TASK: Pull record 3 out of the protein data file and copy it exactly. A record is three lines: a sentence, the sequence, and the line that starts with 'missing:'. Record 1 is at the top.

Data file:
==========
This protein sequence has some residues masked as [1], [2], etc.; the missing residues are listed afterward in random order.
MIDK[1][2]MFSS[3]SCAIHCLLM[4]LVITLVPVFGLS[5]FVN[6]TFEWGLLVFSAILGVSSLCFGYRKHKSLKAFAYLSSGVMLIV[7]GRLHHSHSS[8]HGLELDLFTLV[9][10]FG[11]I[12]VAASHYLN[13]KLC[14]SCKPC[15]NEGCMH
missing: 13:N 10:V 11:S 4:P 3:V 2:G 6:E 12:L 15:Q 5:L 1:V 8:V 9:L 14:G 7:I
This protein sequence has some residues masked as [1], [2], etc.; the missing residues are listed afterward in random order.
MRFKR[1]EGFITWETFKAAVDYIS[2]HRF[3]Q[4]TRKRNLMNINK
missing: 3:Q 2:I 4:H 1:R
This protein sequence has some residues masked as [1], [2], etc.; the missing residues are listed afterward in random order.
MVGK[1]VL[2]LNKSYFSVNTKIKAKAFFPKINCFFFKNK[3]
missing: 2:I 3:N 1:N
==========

This protein sequence has some residues masked as [1], [2], etc.; the missing residues are listed afterward in random order.
MVGK[1]VL[2]LNKSYFSVNTKIKAKAFFPKINCFFFKNK[3]
missing: 2:I 3:N 1:N